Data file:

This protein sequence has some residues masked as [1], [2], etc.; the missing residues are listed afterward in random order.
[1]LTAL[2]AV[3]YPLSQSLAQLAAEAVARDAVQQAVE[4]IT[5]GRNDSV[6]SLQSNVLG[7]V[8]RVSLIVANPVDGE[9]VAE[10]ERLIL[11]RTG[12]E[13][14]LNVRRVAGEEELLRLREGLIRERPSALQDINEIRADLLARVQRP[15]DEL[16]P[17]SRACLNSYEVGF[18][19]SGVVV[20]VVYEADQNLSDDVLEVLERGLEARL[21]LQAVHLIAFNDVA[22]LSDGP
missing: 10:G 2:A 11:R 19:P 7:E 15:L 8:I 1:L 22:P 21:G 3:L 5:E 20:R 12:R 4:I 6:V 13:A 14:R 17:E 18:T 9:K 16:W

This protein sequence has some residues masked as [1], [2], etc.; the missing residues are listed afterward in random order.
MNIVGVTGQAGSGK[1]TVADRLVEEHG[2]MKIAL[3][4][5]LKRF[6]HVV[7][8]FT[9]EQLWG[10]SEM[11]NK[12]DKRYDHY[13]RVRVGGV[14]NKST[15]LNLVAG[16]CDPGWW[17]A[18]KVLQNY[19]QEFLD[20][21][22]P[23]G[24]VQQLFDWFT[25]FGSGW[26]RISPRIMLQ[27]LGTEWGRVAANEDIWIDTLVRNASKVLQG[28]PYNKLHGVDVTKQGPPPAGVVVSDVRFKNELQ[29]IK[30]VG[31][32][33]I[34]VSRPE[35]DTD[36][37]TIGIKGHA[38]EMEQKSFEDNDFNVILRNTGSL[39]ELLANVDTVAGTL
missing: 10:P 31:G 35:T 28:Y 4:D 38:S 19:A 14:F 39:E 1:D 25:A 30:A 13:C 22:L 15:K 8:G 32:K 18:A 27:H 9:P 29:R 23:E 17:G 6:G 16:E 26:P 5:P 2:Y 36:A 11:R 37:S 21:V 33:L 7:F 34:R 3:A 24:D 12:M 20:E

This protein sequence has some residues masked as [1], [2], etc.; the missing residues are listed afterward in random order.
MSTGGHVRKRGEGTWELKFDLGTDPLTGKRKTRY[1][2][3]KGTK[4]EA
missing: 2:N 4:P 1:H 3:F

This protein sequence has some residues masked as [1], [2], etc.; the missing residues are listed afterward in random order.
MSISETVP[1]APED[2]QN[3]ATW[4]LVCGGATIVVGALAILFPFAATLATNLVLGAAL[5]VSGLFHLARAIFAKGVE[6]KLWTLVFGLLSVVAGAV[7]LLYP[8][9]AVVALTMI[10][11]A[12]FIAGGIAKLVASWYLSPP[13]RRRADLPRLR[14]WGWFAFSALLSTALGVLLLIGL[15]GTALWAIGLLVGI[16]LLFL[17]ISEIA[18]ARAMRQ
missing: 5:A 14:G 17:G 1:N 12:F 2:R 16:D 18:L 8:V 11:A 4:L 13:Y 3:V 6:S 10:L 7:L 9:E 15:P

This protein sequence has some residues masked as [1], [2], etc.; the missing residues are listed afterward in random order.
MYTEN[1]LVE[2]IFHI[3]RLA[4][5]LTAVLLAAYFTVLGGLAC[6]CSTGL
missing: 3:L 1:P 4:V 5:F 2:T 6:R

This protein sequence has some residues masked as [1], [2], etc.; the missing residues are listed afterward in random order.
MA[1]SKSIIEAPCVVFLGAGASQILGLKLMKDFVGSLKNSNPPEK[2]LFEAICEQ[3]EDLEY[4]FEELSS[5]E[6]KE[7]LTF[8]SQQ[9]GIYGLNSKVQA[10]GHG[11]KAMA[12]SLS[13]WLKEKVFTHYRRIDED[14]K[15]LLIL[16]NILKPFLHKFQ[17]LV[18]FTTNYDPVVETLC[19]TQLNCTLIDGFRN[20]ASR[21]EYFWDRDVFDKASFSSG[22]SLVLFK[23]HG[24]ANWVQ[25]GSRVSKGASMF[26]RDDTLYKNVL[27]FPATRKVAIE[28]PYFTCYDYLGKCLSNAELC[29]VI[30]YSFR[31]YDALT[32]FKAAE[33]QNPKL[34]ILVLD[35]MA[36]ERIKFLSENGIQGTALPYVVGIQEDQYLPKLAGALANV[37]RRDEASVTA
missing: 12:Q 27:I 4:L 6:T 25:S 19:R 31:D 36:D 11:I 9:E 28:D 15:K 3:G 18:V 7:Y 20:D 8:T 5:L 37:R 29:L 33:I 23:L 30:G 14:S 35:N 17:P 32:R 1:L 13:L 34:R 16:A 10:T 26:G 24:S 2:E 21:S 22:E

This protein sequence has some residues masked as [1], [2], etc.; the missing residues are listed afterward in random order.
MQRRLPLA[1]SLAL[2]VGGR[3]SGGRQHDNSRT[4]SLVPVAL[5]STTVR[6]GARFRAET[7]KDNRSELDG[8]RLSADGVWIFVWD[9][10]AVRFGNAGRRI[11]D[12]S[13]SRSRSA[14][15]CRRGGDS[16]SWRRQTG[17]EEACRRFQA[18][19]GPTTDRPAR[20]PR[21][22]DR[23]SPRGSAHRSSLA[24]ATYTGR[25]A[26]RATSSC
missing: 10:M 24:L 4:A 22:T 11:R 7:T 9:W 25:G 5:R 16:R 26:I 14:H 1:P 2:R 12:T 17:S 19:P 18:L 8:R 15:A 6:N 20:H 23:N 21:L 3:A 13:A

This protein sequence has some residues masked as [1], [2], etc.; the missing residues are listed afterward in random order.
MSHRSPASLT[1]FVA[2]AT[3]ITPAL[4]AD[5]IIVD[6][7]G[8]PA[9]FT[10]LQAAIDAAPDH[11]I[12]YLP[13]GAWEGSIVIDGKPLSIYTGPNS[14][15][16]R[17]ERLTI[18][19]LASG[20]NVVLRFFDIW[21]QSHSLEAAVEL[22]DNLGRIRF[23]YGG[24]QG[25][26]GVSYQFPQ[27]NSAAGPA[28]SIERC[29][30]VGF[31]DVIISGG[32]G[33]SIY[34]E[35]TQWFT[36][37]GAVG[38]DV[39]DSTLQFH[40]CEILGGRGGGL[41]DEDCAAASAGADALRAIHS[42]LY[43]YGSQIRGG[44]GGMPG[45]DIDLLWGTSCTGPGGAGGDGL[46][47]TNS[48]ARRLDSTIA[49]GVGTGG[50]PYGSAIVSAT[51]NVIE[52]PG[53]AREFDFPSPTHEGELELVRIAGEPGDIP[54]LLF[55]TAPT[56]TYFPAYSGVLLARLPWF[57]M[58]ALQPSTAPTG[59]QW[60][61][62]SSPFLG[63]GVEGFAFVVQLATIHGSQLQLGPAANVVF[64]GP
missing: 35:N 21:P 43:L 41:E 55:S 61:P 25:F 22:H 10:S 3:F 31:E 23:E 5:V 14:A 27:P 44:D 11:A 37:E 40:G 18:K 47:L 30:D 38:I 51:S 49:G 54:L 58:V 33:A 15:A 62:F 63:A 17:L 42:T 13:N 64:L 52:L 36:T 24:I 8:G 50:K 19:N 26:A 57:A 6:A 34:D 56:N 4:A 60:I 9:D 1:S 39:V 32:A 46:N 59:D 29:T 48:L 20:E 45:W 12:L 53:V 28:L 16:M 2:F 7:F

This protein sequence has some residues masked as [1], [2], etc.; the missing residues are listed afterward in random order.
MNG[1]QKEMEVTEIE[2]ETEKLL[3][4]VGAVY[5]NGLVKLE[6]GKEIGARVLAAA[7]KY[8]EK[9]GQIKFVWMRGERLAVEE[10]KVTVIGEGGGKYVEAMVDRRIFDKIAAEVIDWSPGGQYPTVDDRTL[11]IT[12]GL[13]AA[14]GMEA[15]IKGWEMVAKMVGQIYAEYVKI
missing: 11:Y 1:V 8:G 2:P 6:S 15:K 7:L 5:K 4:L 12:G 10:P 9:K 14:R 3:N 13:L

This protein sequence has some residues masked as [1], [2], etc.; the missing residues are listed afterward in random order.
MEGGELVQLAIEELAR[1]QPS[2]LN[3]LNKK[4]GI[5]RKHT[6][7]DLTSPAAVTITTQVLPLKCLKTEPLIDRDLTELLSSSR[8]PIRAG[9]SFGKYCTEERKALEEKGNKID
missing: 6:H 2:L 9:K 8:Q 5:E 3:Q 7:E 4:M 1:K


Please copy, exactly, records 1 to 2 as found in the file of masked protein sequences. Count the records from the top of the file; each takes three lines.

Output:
This protein sequence has some residues masked as [1], [2], etc.; the missing residues are listed afterward in random order.
[1]LTAL[2]AV[3]YPLSQSLAQLAAEAVARDAVQQAVE[4]IT[5]GRNDSV[6]SLQSNVLG[7]V[8]RVSLIVANPVDGE[9]VAE[10]ERLIL[11]RTG[12]E[13][14]LNVRRVAGEEELLRLREGLIRERPSALQDINEIRADLLARVQRP[15]DEL[16]P[17]SRACLNSYEVGF[18][19]SGVVV[20]VVYEADQNLSDDVLEVLERGLEARL[21]LQAVHLIAFNDVA[22]LSDGP
missing: 10:G 2:A 11:R 19:P 7:E 15:L 8:I 1:L 22:P 21:G 3:L 5:E 20:R 12:R 4:I 6:V 13:A 14:R 17:E 18:T 9:K 16:W

This protein sequence has some residues masked as [1], [2], etc.; the missing residues are listed afterward in random order.
MNIVGVTGQAGSGK[1]TVADRLVEEHG[2]MKIAL[3][4][5]LKRF[6]HVV[7][8]FT[9]EQLWG[10]SEM[11]NK[12]DKRYDHY[13]RVRVGGV[14]NKST[15]LNLVAG[16]CDPGWW[17]A[18]KVLQNY[19]QEFLD[20][21][22]P[23]G[24]VQQLFDWFT[25]FGSGW[26]RISPRIMLQ[27]LGTEWGRVAANEDIWIDTLVRNASKVLQG[28]PYNKLHGVDVTKQGPPPAGVVVSDVRFKNELQ[29]IK[30]VG[31][32][33]I[34]VSRPE[35]DTD[36][37]TIGIKGHA[38]EMEQKSFEDNDFNVILRNTGSL[39]ELLANVDTVAGTL
missing: 10:P 31:G 35:T 28:Y 4:D 38:S 19:A 14:F 39:E 1:D 25:A 30:A 13:C 22:L 15:K 8:G 32:K 18:A 27:H 9:P 29:R 23:E 17:G 6:G 16:E 26:P 5:P 2:Y 36:A 11:R 37:S 21:V 33:L 7:F 34:R 3:A 24:D 12:M 20:E